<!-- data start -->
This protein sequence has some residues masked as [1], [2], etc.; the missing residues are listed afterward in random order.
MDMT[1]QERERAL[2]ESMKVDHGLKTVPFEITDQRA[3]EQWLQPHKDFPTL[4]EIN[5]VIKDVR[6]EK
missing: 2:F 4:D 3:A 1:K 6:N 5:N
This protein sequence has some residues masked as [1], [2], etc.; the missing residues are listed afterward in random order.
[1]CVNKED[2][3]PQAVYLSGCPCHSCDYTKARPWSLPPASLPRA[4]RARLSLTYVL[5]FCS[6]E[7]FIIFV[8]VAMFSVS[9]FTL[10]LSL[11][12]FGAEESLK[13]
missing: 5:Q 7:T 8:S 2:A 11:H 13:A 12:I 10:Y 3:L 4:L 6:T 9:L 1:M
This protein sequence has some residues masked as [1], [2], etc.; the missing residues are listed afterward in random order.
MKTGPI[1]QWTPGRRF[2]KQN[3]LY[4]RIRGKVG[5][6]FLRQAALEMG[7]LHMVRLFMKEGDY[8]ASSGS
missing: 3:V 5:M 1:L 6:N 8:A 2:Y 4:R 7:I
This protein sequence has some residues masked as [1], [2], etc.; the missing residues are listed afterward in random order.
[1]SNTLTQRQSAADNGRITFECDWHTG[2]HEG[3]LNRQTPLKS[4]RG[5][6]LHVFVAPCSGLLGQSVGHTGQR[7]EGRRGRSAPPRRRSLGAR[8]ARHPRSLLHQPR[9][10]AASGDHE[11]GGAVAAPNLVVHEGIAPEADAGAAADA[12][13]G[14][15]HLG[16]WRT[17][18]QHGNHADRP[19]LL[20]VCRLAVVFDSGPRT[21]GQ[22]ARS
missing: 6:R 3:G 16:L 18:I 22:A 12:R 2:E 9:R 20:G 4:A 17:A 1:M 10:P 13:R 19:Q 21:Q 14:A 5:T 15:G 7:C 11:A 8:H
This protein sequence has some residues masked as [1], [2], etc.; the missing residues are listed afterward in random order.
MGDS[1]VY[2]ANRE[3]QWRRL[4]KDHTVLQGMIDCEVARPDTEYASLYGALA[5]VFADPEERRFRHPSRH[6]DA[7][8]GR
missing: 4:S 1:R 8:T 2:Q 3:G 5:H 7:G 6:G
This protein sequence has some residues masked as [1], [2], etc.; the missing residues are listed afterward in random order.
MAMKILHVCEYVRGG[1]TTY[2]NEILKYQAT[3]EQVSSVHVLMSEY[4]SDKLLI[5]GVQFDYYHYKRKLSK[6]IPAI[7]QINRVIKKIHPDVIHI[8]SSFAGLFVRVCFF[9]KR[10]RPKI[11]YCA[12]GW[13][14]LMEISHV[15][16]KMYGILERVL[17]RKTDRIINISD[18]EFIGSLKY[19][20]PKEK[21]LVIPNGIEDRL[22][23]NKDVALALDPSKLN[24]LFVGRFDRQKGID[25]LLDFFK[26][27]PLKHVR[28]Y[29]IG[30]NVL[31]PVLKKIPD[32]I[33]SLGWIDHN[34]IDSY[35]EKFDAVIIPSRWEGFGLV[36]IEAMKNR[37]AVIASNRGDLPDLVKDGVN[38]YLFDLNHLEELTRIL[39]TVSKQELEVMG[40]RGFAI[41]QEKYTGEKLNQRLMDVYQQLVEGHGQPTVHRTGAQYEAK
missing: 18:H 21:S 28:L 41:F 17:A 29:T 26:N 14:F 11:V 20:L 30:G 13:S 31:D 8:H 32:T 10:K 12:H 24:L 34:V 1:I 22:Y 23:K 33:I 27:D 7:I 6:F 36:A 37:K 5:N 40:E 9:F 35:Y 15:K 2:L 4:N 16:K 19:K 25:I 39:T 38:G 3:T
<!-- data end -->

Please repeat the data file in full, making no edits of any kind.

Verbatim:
This protein sequence has some residues masked as [1], [2], etc.; the missing residues are listed afterward in random order.
MDMT[1]QERERAL[2]ESMKVDHGLKTVPFEITDQRA[3]EQWLQPHKDFPTL[4]EIN[5]VIKDVR[6]EK
missing: 2:F 4:D 3:A 1:K 6:N 5:N
This protein sequence has some residues masked as [1], [2], etc.; the missing residues are listed afterward in random order.
[1]CVNKED[2][3]PQAVYLSGCPCHSCDYTKARPWSLPPASLPRA[4]RARLSLTYVL[5]FCS[6]E[7]FIIFV[8]VAMFSVS[9]FTL[10]LSL[11][12]FGAEESLK[13]
missing: 5:Q 7:T 8:S 2:A 11:H 13:A 12:I 10:Y 3:L 4:L 6:T 9:L 1:M
This protein sequence has some residues masked as [1], [2], etc.; the missing residues are listed afterward in random order.
MKTGPI[1]QWTPGRRF[2]KQN[3]LY[4]RIRGKVG[5][6]FLRQAALEMG[7]LHMVRLFMKEGDY[8]ASSGS
missing: 3:V 5:M 1:L 6:N 8:A 2:Y 4:R 7:I
This protein sequence has some residues masked as [1], [2], etc.; the missing residues are listed afterward in random order.
[1]SNTLTQRQSAADNGRITFECDWHTG[2]HEG[3]LNRQTPLKS[4]RG[5][6]LHVFVAPCSGLLGQSVGHTGQR[7]EGRRGRSAPPRRRSLGAR[8]ARHPRSLLHQPR[9][10]AASGDHE[11]GGAVAAPNLVVHEGIAPEADAGAAADA[12][13]G[14][15]HLG[16]WRT[17][18]QHGNHADRP[19]LL[20]VCRLAVVFDSGPRT[21]GQ[22]ARS
missing: 6:R 3:G 16:L 18:I 22:A 12:R 2:E 9:R 20:G 4:A 17:A 1:M 10:P 13:R 19:Q 21:Q 14:A 5:T 15:G 7:C 11:A 8:H
This protein sequence has some residues masked as [1], [2], etc.; the missing residues are listed afterward in random order.
MGDS[1]VY[2]ANRE[3]QWRRL[4]KDHTVLQGMIDCEVARPDTEYASLYGALA[5]VFADPEERRFRHPSRH[6]DA[7][8]GR
missing: 4:S 1:R 8:T 2:Q 3:G 5:H 7:G 6:G
This protein sequence has some residues masked as [1], [2], etc.; the missing residues are listed afterward in random order.
MAMKILHVCEYVRGG[1]TTY[2]NEILKYQAT[3]EQVSSVHVLMSEY[4]SDKLLI[5]GVQFDYYHYKRKLSK[6]IPAI[7]QINRVIKKIHPDVIHI[8]SSFAGLFVRVCFF[9]KR[10]RPKI[11]YCA[12]GW[13][14]LMEISHV[15][16]KMYGILERVL[17]RKTDRIINISD[18]EFIGSLKY[19][20]PKEK[21]LVIPNGIEDRL[22][23]NKDVALALDPSKLN[24]LFVGRFDRQKGID[25]LLDFFK[26][27]PLKHVR[28]Y[29]IG[30]NVL[31]PVLKKIPD[32]I[33]SLGWIDHN[34]IDSY[35]EKFDAVIIPSRWEGFGLV[36]IEAMKNR[37]AVIASNRGDLPDLVKDGVN[38]YLFDLNHLEELTRIL[39]TVSKQELEVMG[40]RGFAI[41]QEKYTGEKLNQRLMDVYQQLVEGHGQPTVHRTGAQYEAK
missing: 18:H 21:S 28:L 41:F 17:A 29:T 26:N 14:F 11:V 20:L 30:G 13:S 31:D 8:H 32:T 10:K 12:H 24:L 34:V 1:I 22:Y 23:K 33:I 27:D 7:I 6:F 36:A 37:K 5:N 40:E 9:F 35:Y 15:K 2:L 4:N 16:K 19:K 25:I 39:T 38:G 3:T